In general, legal problems between private parties can be addressed in two basic ways – through the courts or through less formal alternatives. In this unit, we will look at both the court process of litigation and alternative methods of handling conflicts, known as Alternative Dispute Resolution, or ADR. Going to court is usually an expensive and time-consuming prospect. Businesses, which are always looking for ways to more effectively manage costs and other resources, can conserve both by first considering other ways to resolve disputes. For example, before going to court over the failure of a business to properly install equipment, a business might first consider entering into informal negotiations with the installer to reach a conclusion that is satisfactory to both sides. If this fails, the business might propose the use of a mediator to reach a mutually beneficial result. Often, contracts contain a provision requiring issues be submitted to arbitration with a non-governmental official or organization that acts, in essence, as judge and jury in the matter. If these efforts fail or it is apparent that ADR would be unworkable from the beginning, then businesses need to consider whether a dispute is best resolved in court, with all of its formal requirements and protections. This unit will begin by looking at the process by which businesses litigate disputes and ask who is involved in litigation and what procedural requirements must be met in order to successfully litigate a dispute. You will then study the various methods of ADR available to businesses and consider how these can be effectively used to deal with disputes.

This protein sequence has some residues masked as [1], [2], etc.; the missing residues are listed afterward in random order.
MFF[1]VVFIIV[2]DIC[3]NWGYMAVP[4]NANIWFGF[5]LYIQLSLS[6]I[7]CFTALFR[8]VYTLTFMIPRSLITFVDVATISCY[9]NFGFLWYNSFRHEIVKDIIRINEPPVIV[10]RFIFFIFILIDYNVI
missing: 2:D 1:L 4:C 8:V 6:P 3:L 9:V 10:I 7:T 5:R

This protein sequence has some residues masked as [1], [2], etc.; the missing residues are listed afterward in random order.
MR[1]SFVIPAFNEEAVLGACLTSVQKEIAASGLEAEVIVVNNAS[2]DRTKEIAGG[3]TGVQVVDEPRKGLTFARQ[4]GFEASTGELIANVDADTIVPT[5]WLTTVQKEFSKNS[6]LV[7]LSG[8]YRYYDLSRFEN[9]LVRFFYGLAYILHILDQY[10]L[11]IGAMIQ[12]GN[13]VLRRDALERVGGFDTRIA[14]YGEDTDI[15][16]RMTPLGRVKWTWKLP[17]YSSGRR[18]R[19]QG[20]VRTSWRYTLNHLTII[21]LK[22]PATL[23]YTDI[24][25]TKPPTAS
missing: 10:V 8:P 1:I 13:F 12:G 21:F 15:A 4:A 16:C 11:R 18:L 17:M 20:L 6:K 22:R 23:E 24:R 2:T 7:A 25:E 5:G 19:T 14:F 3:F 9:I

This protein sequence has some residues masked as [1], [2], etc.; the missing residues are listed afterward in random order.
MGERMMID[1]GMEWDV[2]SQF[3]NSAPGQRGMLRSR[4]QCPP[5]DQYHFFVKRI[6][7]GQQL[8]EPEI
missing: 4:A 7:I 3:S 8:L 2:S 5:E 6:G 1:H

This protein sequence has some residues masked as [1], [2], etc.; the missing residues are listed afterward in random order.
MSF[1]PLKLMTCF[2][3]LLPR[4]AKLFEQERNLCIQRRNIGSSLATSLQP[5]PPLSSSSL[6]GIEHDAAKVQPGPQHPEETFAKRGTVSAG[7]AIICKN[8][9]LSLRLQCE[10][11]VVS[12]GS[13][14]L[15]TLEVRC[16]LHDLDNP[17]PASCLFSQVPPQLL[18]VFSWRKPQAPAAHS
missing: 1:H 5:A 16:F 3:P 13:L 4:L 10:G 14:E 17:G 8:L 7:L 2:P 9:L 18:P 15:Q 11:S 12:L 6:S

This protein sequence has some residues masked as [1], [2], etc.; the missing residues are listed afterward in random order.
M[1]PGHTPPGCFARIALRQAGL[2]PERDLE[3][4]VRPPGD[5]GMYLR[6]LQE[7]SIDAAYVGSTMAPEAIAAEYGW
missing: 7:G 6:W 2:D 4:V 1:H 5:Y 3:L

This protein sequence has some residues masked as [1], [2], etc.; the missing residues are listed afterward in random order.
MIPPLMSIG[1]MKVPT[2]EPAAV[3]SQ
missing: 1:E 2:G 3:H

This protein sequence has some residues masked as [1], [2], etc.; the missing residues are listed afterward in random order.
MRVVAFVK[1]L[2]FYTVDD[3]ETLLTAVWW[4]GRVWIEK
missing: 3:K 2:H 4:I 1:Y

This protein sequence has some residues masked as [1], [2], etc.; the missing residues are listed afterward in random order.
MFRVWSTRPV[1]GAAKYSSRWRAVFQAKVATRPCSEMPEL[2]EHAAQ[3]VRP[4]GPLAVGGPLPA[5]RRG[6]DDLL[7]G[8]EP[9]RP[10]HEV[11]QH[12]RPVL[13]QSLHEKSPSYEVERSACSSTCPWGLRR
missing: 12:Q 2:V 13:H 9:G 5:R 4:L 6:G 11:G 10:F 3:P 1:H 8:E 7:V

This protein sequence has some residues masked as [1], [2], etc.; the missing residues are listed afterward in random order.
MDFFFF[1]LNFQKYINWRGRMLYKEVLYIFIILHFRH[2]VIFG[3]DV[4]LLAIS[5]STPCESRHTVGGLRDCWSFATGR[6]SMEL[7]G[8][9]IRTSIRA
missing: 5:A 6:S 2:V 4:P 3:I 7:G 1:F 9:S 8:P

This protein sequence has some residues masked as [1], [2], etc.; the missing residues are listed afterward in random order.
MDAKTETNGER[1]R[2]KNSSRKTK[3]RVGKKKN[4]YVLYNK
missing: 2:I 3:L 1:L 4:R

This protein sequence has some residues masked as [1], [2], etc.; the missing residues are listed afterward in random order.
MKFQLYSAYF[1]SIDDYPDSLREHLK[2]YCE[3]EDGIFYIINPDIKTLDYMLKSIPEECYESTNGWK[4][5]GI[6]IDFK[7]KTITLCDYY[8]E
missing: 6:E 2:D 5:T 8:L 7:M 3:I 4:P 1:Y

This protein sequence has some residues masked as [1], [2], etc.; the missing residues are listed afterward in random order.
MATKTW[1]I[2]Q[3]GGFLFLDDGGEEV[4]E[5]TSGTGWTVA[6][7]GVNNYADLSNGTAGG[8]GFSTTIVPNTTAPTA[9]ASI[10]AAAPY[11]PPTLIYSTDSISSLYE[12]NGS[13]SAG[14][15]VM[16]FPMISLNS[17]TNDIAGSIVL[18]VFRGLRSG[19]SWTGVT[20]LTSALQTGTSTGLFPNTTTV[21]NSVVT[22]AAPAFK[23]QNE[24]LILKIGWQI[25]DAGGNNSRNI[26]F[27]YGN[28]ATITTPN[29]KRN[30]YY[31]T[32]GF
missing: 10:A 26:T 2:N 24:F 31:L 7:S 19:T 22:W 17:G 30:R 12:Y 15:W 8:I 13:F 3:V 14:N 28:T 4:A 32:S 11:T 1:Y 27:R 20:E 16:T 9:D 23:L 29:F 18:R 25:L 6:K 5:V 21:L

Time Advisory   show close
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  • 2.1 Litigation  
  • 2.1.1 The Parties  
  • 2.1.2 Standing and Jurisdiction  
  • 2.1.3 Pretrial Procedures  
  • 2.1.4 Trials and Appeals  
  • 2.2 Alternative Dispute Resolution (ADR)  
  • 2.2.1 Negotiation  
  • 2.2.2 Mediation  
    • Reading: The Legal and Ethical Environment of Business: “Chapter 4: Section 2: Mediation”

      Link: The Legal and Ethical Environment of Business: “Chapter 4: Section 2: Mediation (PDF)